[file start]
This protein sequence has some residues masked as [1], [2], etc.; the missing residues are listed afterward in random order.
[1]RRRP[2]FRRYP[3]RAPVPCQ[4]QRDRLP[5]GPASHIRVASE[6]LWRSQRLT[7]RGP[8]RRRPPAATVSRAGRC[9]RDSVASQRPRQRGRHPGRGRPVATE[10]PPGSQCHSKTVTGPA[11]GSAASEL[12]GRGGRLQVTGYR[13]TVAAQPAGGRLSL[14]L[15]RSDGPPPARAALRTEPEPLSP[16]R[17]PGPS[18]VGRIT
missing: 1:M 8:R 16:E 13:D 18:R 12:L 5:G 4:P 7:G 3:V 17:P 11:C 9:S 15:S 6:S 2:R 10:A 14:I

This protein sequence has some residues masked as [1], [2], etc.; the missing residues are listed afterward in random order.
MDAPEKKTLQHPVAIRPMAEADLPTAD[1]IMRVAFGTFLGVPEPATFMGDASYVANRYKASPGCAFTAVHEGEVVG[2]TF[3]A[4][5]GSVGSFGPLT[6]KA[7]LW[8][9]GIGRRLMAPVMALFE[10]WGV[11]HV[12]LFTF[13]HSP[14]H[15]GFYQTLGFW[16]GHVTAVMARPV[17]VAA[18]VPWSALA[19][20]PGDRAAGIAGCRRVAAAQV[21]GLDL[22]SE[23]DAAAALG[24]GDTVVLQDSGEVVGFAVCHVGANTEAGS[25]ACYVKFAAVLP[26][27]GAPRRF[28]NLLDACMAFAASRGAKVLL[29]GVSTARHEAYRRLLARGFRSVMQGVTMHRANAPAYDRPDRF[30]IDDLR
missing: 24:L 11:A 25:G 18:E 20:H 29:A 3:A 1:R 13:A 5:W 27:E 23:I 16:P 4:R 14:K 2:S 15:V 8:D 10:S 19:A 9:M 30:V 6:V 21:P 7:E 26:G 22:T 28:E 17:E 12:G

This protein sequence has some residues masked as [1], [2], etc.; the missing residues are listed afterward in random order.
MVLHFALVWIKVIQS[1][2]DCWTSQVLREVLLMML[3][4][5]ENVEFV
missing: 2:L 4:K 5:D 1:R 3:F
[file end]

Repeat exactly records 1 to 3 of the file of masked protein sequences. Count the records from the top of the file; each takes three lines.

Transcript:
This protein sequence has some residues masked as [1], [2], etc.; the missing residues are listed afterward in random order.
[1]RRRP[2]FRRYP[3]RAPVPCQ[4]QRDRLP[5]GPASHIRVASE[6]LWRSQRLT[7]RGP[8]RRRPPAATVSRAGRC[9]RDSVASQRPRQRGRHPGRGRPVATE[10]PPGSQCHSKTVTGPA[11]GSAASEL[12]GRGGRLQVTGYR[13]TVAAQPAGGRLSL[14]L[15]RSDGPPPARAALRTEPEPLSP[16]R[17]PGPS[18]VGRIT
missing: 1:M 8:R 16:E 13:D 18:R 12:L 5:G 4:P 7:G 3:V 17:P 11:C 9:S 15:S 6:S 2:R 10:A 14:I

This protein sequence has some residues masked as [1], [2], etc.; the missing residues are listed afterward in random order.
MDAPEKKTLQHPVAIRPMAEADLPTAD[1]IMRVAFGTFLGVPEPATFMGDASYVANRYKASPGCAFTAVHEGEVVG[2]TF[3]A[4][5]GSVGSFGPLT[6]KA[7]LW[8][9]GIGRRLMAPVMALFE[10]WGV[11]HV[12]LFTF[13]HSP[14]H[15]GFYQTLGFW[16]GHVTAVMARPV[17]VAA[18]VPWSALA[19][20]PGDRAAGIAGCRRVAAAQV[21]GLDL[22]SE[23]DAAAALG[24]GDTVVLQDSGEVVGFAVCHVGANTEAGS[25]ACYVKFAAVLP[26][27]GAPRRF[28]NLLDACMAFAASRGAKVLL[29]GVSTARHEAYRRLLARGFRSVMQGVTMHRANAPAYDRPDRF[30]IDDLR
missing: 24:L 11:A 25:G 18:E 20:H 29:A 3:A 1:R 13:A 5:W 27:E 23:I 16:P 4:R 14:K 2:S 15:V 8:D 10:S 19:A 9:M 30:V 6:V 21:P 7:E 26:G 22:T 28:E 17:E 12:G

This protein sequence has some residues masked as [1], [2], etc.; the missing residues are listed afterward in random order.
MVLHFALVWIKVIQS[1][2]DCWTSQVLREVLLMML[3][4][5]ENVEFV
missing: 2:L 4:K 5:D 1:R 3:F